How quickly reputations can change. Felix Magath had the world at his fingertips six months ago. After a successful spell with Bayern Munich, he took unfancied Wolfsburg to the German title in 2008-09 and then, in his first year with Schalke, almost repeated the feat the following season. But now, after a summer of upheaval, Magath is presiding over a club in crisis and one that he has somehow turned from title contenders to the worst team in Germany.
Schalke's derby defeat to Borussia Dortmund last weekend represented a new low; impressive for a side who had already lost their opening three games of the season (including an embarrassing 2-1 defeat to Hannover 96). After the game, Magath said: "This is my worst day here" and bemoaned the lack of confidence in the side, maintaining: "I have never gone through such a start to a Bundesliga season in my career. It is obvious the recent defeats have made a mark on the confidence of the squad. The team looks completely worried and totally insecure. I have not experienced my team playing like they did."
But, after lapping up the praise for his handling of his clubs in recent seasons, the main reason for Schalke's decline can be attributed to the coach.
The summer saw the club spend €14 million on Dutch forward Klaas-Jan Huntelaar from AC Milan and €13 million on attacking midfielder Jose Manuel Jurado from Atletico Madrid, while veteran striker Raul was snapped up from Real Madrid on a free transfer. But, while Magath could argue that he has brought quality to the strikeforce and replaced the influential Kevin Kuranyi, he has been guilty of overlooking his side's defensive duties.
Three of Magath's impressive back four from last season: Marcelo Bordon, Heiko Westermann and Rafinha were all sold, while promising youngster Carlos Zambrano was allowed to leave on loan. A club that had the Bundesliga's joint-best defence (31 goals conceded) and kept 15 clean sheets, now has the second-worst defensive record (9) after four games and the players that Schalke have brought in are simply not up to the task.
You could be forgiven for only knowing one of the quartet that replaced them. Christoph Metzelder, Atsuto Uchida, Hans Sarpei and Nicolas Plestan arrived, but despite the fact that Metzelder was once viewed as the future of German football, the centre-back's injury record and loss of confidence during his spell at Real Madrid has made him virtually unrecognisable from the player who won the league with Dortmund in 2002. Uchida's only experience has come in Japan, while Plestan and Sarpei were only signed once Magath realised that he was not going to be able to bring in anyone else - hardly the thinking you want to govern your transfer policy.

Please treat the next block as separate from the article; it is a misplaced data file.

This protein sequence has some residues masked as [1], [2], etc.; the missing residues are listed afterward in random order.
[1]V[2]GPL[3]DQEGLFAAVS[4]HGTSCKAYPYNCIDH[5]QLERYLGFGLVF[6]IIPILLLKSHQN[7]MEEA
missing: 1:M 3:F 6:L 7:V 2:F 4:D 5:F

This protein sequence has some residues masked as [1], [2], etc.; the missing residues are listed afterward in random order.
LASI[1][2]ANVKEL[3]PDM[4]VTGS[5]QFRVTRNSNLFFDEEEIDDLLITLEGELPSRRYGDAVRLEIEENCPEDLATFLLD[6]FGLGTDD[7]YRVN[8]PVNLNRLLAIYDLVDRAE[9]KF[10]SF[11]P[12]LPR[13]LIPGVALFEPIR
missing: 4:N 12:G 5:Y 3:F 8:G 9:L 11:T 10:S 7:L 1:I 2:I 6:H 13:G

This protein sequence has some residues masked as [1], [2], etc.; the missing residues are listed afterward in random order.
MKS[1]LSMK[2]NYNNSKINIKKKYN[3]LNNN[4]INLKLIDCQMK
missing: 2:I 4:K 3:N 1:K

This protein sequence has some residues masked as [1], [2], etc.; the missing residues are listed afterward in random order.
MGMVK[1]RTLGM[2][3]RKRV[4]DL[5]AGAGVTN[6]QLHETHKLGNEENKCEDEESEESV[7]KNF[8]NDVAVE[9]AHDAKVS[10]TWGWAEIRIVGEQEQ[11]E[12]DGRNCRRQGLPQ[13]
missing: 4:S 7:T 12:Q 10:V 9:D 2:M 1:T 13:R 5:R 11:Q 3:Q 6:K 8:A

Shifting his back four around - with Metzelder playing at right-back against Hoffenheim - the coach has been unable to find a stable partner for Benedikt Howedes and, in choosing to overhaul his defence, Magath has contributed to a real lack of understanding and stability at the back. One feels for one of the league's best young goalkeepers, Manuel Neuer, whose hopes of cementing his place in the German No. 1 jersey full-time will surely be hit by the club's inability to keep a clean sheet.
Magath's tinkering with the defence has also had an impact on the rest of the side. In attempting to plug the gaps around the pitch, players are being played out of position. Defensive midfielder Joel Matip should be screening the defence, but instead has found himself occupying the right-back berth, with the holding role seemingly taken up by one of the club's best attacking talents, Ivan Rakitic, alongside the more defence-minded Jermaine Jones.
The root of the problem is the change in philosophy. Magath wants his players to play beautiful, attacking football, rather than the functional game that took them to the brink of the title in 2009-10. "We made it to second place, the squad worked and battled really hard - but they didn't actually play that well, and that's something we want to work on,'' he said at the start of the season. ''We want to play better football. So for the new season, we'll be using a new formation with new players.''
The coach's decision to attempt a more attractive style of football flies in the face of his reputation as a ruthlessly hard-working, authoritarian coach (one of his nicknames is "Qualix", a mixture between his first name and the German word for torture) but it appears, so far, that the change has not stuck.
Magath has struggled to get his side to score goals, despite the summer outlay on attacking talent. Removing the set-piece threat of Westermann (who bagged two goals in the league last season) and also the dangerous Bordon, there are more pressing issues with the way the side attack, most notably the failings of Raul as the leader of the line.
While Huntelaar has shown something up front, Raul has struggled to impress and his inclusion in the side has blunted the speed of Schalke's counter attacks. With Rakitic already taking up a more defensive role, Jefferson Farfan has also been pushed back into an attacking midfield role - wasting his speed - and Magath may be forced into leaving the Spaniard on the bench before he makes the decision himself. At least until the side start winning again, Raul is a luxury that they simply cannot afford.
Ultimately, Schalke may be forced to take a step back from their attacking ambitions in order to get their Bundesliga season back on track. With confidence at an all-time low, the club are lucky that rivals Wolfsburg, Stuttgart and Bayern have also suffered poor starts to the campaign, but as the season wears on it will be harder and harder to make a significant impact.
Magath may be renowned for his tenacity, but it may be his ability to admit his mistakes that sees Schalke turn a corner in the coming weeks. If he cannot, then there will be no way back and a once great reputation could be tarnished forever.